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Conservatism on Top Down Under

Meet Tony Abbott, the likely next prime minister of Australia

Sep 2, 2013, Vol. 18, No. 48 • By FRED BARNES
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Yet Rudd is personally popular with the public. That’s his value. He’s a master of social media. He tweets to almost 1.4 million followers, texts, and posts on Facebook almost nonstop. Fluent in Mandarin, he’s popular in the Chinese community. Rudd is an attention grabber. And Labor is gambling he can save them from a catastrophic defeat by appealing to younger voters and those who pay minimal attention to politics. Labor party leaders “didn’t want him,” says Brian Loughnane, Abbott’s campaign manager. “But when the Titanic is going down and panic sets in and there’s only one lifeboat .  .  . ” Rudd was seen as the only alternative to certain defeat with Gillard.

Initially it seemed to work. For three years, Liberals had led Labor in polls. But with Rudd’s return, Labor pulled even with Liberals, and Rudd’s personal approval was roughly 20 percentage points higher than Abbott’s. By the way, the media shorthand for Rudd’s reentry is the “Ruddstoration.” In 2007, Liberals were crushed by a “Ruddslide.”

But the Rudd surge turned out to be “a Romney bounce,” says Greg Sheridan of the Australian, the national newspaper. Like Mitt Romney’s spike in polls after his first debate with President Obama, it quickly faded. As of last week, Labor trailed Liberals, 54-46 percent. Even worse, the view of Rudd as trustworthy has dropped from 73 percent to 50 percent since his return. Abbott was seen as trustworthy by 57 percent. He also had a double-digit lead over Rudd on handling the economy.

As a debater, Rudd is regarded as superior to Abbott. But he unexpectedly failed to shine in their first televised skirmish before a panel of media questioners on August 11. In his closing pitch, he made a cogent argument for how he would deal with an economy in transition. Abbott had what Geoff Kitney of the Financial Review called a “killer comeback.” Rudd had said the same in the 2007 campaign and his plans had come to nothing, Abbott said. And they would again.

Abbott was less glib and more disciplined. He made his few points crisply. He seized on Rudd’s campaign slogan, “a new way.” If you “want a new way,” Abbott said, “you’ve got to choose a new government.” He said this repeatedly. Abbott closed with this: “I am ready, my team is ready, our plans are ready, our nation is ready, and it’s now up to you to choose real change.”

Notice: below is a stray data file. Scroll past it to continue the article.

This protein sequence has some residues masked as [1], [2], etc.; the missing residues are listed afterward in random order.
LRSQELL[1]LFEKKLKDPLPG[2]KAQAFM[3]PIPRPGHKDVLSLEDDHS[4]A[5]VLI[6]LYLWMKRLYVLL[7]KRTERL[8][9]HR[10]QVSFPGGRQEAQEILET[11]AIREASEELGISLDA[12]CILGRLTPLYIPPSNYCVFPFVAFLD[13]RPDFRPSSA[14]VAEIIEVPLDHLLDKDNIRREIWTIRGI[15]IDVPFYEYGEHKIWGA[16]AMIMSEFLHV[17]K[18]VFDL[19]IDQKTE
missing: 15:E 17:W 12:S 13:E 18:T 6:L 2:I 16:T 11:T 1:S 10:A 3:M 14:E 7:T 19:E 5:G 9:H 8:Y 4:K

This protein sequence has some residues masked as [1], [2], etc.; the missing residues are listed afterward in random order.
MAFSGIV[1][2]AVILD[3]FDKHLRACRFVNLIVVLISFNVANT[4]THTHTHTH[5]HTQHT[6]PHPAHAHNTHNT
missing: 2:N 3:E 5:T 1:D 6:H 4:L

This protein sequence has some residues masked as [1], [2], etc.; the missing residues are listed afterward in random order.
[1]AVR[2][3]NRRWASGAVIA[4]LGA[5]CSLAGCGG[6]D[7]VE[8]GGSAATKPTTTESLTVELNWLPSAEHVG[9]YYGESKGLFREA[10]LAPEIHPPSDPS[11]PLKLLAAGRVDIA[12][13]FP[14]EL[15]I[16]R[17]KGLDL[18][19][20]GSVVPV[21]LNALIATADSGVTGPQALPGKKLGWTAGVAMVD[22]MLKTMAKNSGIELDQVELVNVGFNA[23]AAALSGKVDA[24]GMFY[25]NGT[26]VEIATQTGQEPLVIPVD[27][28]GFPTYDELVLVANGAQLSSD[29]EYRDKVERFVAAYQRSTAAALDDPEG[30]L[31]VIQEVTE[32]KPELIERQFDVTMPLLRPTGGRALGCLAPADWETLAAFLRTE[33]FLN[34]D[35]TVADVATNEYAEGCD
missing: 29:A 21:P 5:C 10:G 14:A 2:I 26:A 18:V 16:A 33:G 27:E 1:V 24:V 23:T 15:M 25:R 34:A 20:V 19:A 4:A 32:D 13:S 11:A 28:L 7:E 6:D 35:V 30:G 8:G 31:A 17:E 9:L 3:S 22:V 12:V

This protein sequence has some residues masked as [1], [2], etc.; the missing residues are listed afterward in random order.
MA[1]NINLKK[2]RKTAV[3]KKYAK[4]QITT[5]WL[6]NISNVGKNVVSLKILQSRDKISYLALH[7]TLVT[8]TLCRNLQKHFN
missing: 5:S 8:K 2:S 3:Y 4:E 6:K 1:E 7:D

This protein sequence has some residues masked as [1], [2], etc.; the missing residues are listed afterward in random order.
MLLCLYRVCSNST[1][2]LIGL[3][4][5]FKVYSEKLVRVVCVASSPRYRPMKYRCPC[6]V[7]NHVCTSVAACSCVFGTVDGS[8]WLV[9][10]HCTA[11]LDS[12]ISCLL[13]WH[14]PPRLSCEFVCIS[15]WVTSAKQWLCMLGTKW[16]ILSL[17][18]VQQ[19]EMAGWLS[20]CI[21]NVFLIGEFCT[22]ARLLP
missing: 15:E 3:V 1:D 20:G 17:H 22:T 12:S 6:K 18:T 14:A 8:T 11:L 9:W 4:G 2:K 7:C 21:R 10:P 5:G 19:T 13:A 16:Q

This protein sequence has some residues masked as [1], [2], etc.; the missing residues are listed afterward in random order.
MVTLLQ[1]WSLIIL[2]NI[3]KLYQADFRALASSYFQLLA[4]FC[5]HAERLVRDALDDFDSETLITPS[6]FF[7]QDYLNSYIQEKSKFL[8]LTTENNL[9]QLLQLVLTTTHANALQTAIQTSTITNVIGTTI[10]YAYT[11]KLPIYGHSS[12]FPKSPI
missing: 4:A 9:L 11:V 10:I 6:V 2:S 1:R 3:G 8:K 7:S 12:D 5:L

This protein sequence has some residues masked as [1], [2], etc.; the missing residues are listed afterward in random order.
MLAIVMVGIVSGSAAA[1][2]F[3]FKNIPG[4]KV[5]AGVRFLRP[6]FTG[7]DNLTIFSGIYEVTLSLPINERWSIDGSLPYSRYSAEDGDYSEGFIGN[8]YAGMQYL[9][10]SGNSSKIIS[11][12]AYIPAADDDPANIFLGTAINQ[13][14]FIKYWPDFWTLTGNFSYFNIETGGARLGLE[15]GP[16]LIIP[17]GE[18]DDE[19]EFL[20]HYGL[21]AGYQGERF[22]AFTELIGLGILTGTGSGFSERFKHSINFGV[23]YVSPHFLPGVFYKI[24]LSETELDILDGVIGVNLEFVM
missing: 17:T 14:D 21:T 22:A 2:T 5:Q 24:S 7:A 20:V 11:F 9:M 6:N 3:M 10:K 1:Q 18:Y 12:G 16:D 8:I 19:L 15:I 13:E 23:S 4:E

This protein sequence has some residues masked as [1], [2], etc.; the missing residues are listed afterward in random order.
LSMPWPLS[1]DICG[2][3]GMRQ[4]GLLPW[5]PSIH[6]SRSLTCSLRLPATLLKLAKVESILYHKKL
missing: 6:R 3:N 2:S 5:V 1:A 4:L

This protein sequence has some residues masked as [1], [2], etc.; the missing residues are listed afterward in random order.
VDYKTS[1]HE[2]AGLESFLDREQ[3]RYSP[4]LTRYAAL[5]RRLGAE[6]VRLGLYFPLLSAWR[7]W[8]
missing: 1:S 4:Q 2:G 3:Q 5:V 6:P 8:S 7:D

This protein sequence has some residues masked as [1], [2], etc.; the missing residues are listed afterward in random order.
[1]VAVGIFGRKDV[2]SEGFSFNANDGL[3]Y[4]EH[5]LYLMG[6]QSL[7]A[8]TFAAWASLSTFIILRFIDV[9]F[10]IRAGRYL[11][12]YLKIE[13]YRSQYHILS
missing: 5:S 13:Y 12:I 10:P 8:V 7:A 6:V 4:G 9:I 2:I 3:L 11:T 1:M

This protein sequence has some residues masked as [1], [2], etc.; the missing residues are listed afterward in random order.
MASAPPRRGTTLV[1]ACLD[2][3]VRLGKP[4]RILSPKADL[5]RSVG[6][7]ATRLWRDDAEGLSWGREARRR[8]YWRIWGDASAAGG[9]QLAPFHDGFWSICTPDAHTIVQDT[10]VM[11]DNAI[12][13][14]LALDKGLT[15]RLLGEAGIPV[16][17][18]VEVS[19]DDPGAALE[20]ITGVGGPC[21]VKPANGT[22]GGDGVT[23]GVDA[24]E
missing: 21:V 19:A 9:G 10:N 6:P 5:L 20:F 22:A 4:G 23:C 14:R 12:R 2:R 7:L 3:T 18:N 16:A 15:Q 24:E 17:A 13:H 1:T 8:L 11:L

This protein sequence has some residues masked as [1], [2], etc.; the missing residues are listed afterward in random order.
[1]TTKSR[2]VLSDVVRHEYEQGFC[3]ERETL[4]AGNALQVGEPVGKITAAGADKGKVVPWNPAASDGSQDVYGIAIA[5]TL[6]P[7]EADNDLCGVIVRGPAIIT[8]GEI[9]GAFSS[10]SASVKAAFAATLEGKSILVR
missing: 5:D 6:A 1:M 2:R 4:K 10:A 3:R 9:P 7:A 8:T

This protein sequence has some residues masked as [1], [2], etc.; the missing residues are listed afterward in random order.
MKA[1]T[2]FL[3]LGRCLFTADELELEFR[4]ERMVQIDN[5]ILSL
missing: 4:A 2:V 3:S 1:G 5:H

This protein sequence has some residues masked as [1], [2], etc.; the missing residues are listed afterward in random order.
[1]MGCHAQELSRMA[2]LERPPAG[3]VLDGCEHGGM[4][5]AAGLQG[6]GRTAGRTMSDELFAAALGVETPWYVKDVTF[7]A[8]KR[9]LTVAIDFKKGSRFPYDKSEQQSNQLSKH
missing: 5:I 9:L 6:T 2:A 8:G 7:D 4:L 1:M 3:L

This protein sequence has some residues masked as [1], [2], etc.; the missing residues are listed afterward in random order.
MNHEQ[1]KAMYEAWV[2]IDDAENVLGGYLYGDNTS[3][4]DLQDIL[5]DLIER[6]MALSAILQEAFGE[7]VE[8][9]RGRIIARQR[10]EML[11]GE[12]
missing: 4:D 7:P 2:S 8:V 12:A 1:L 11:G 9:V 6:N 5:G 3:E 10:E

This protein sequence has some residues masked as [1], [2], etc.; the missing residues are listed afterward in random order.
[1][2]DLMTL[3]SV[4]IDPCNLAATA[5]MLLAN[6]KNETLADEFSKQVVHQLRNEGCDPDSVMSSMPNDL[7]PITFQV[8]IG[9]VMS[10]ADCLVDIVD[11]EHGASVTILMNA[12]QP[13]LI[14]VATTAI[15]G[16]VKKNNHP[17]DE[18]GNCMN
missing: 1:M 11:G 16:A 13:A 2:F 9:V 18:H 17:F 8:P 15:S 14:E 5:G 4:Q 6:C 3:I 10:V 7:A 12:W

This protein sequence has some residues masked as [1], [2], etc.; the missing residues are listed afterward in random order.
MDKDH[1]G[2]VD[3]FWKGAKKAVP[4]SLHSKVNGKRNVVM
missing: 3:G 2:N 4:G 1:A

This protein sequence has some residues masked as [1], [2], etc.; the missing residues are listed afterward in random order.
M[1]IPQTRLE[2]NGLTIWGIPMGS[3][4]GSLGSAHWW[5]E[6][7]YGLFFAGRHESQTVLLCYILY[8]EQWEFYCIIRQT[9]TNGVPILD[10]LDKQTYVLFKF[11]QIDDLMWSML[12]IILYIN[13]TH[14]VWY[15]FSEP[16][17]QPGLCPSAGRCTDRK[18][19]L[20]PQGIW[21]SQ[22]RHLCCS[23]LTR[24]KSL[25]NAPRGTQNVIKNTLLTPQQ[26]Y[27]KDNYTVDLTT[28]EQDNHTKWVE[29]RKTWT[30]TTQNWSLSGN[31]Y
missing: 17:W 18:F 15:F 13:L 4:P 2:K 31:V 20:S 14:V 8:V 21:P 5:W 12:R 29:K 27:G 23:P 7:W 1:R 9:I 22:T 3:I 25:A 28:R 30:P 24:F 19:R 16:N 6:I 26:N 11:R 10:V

Rudd may not be ready. His estrangement from his party would be a liability in governing. Yet that relationship may be beyond repair. When he announced the date of the election, he didn’t mention Labor once. A week later, Foreign Minister Bob Carr was Rudd’s stand-in at a Sydney event of the influential Australian-American Leadership Dialogue. In his speech, Carr didn’t mention Rudd.

Liberals have the advantage of numbers in the election. The pickup of a single seat would give them a parliamentary majority of 76—that is, counting the seats they now hold or are held by independents from strongly Liberal districts. To form a new government, Labor must gain at least five seats, a daunting task when the momentum of the campaign is going the other way.

Australian politics is different. Liberals and Labor members of Parliament aren’t pals. They don’t socialize after hours. But neither are they as polarized as Republicans and Democrats. Abbott and company are less conservative than Republicans in Congress, Labor members a bit more centrist than Democrats. And while they quibble, they fundamentally agree on a balanced budget (preferably with a surplus), free trade, and a restrictionist immigration policy. They’re all internationalists. They embrace ties to the United States. They split on environmental issues and labor-management relations, but not bitterly.

The parties are like the GOP and Democrats of a few decades ago, when they overlapped ideologically in the center. Perhaps a quarter of Liberals in Parliament are left of center. They’re reminiscent of liberal Republicans. Labor has a right wing. When Communists dominated the left, Labor’s right-wingers were strongly anti-Communist. That defined them. Also, dozens of Labor members of Parliament agree with Abbott on social issues, particularly abortion. They just don’t sound off about it.

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